themselves and forcing the administration to meet us halfway. Even if you think this year’s hike isn’t particularly bad, perhaps even necessar y, responding so eagerly to still more administrative disregard for our interests is what empowers the Corporation to keep asking us for more sacrifices. It is confident that whatever it does and whenever it does it, we would rather defer to them than think for a second about putting up a fight. And so the tuition hikes will proceed unabated, as they have for four decades.
This brown-nosing, “Thank you sir, may I have another” attitude is precisely why tuition keeps going up year after year.
they can safely cover budget deficits with tuition hikes while protecting their own priorities from any meaningful cuts. That’s precisely what they’ve done this year, proceeding with spending increases and massive capital projects that put buildings over people yet again. Those who are so quick to laud the Corporation fail to understand that the tuition hikes are going to continue — necessar y or not — until students start sticking up for
This is Brown Incorporated — the University acting like a for-profit enterprise by charging us as much as it can get away with rather than as little as it needs. You can see it when they waste a $2 million tuition surplus — our money — not on financial aid or mitigating this tuition hike but on speeding up construction projects that will get done anyway. You can see it when the budget ignores taking care of the University community in favor of initiatives that will
help Brown “remain competitive.” But above all you can see it in the ethical illogic of coupling budget cuts with tuition hikes in this economic climate. The University, with $2 billion in the bank, decides it has to spend less money, so it thinks it is justified in asking families to spend more. Why it thinks we are somehow better positioned than it is to increase spending in times like this is beyond me. It’s hypocrisy, straight up, and the only explanation is the obvious one — this administration discarded the University’s non-profit mission to ser ve its community long ago. The tuition hikes and layoffs reveal a University administration consumed with profitability and its own priorities — at the expense of students and staf f. Passively accepting — even welcoming — the administration’s disrespect will do nothing to change that; tuition will not level off just because we asked nicely. The only way to win respect for our interests — or rather, our needs — is to demand it, to make raising tuition and firing workers so politically damaging that the administration no longer thinks of us as the easiest way to patch budget problems. The alternative is another forty years of annual tuition hikes, but at least we’ll be begging for it.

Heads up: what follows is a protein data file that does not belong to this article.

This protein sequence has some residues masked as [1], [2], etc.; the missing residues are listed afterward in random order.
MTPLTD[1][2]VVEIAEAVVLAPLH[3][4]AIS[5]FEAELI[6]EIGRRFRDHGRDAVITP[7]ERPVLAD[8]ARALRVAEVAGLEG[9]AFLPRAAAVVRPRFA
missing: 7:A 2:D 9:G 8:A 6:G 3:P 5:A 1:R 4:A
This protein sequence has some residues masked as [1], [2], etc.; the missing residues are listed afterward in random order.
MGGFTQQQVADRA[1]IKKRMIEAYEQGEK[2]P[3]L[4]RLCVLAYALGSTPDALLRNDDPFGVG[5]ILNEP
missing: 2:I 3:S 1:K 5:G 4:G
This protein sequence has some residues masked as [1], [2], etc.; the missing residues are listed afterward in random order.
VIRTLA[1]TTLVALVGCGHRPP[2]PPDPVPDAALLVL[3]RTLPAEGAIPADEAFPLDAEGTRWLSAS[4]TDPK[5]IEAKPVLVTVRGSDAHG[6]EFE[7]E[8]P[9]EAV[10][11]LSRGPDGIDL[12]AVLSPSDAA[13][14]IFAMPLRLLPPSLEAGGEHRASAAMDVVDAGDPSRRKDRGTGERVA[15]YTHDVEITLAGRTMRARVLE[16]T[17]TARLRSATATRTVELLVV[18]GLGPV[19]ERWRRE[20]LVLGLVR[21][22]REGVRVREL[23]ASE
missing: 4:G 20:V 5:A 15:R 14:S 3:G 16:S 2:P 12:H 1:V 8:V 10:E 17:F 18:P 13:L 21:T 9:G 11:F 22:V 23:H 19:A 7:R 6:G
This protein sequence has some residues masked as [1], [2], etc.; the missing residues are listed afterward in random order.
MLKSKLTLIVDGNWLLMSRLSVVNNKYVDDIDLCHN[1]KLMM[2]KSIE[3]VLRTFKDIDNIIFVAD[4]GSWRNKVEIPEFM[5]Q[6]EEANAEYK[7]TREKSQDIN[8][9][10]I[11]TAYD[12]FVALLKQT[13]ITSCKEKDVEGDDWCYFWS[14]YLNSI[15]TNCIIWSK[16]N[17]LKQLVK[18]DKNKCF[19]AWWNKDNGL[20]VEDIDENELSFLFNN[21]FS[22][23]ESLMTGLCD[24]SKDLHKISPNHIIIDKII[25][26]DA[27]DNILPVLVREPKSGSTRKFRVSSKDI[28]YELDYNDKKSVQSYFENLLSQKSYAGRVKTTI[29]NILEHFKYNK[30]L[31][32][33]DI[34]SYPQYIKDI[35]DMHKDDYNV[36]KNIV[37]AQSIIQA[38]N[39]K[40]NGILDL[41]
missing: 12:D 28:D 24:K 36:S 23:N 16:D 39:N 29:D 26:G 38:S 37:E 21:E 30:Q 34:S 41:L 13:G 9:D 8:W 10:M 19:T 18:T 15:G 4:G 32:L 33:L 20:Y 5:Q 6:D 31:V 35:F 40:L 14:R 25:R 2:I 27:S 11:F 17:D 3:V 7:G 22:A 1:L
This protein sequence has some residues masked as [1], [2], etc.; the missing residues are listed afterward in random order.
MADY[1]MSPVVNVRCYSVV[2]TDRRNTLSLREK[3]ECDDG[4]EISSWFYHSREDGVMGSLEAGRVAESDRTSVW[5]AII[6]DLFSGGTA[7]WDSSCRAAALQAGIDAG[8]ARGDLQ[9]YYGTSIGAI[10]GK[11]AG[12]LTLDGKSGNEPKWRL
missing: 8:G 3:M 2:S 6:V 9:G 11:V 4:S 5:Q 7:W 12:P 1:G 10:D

Simon Liebling ’12 is from New Jersey. He can be reached at simon.liebling@ gmail.com.
Unfortunately, Harvard doesn’t always get it wrong SUSANNAH KROEBER Opinions Columnist
Five years ago, Lawrence Summers, thenpresident of Har vard University, made a remark at a conference that ended with his resignation from the post. Many students now in their junior or senior years of college might remember this as the mar on Harvard’s name at the time they were applying to colleges — the suggestion that “differences in sex may explain why fewer women succeed in science and math careers.” It may seem to many women that Dr. Summers has not received his just deserts. He is now a senior economic advisor to President Obama, and is probably just as famous within intellectual, political and economic circles as he was during his tenure as President of Harvard University. But men who do not have any respect for a woman’s place in the sciences should not have a place in public discourse. But what if Dr. Summers’ comments actually had been an all-too-calculated move, so calculated that many missed his intention at the time? Dr. Summers made a very valid point about the stark underrepresentation of women in the math and science fields. As any good president of an elite research university should, he called on researchers from all disciplines, including those in the biological sciences, to determine why this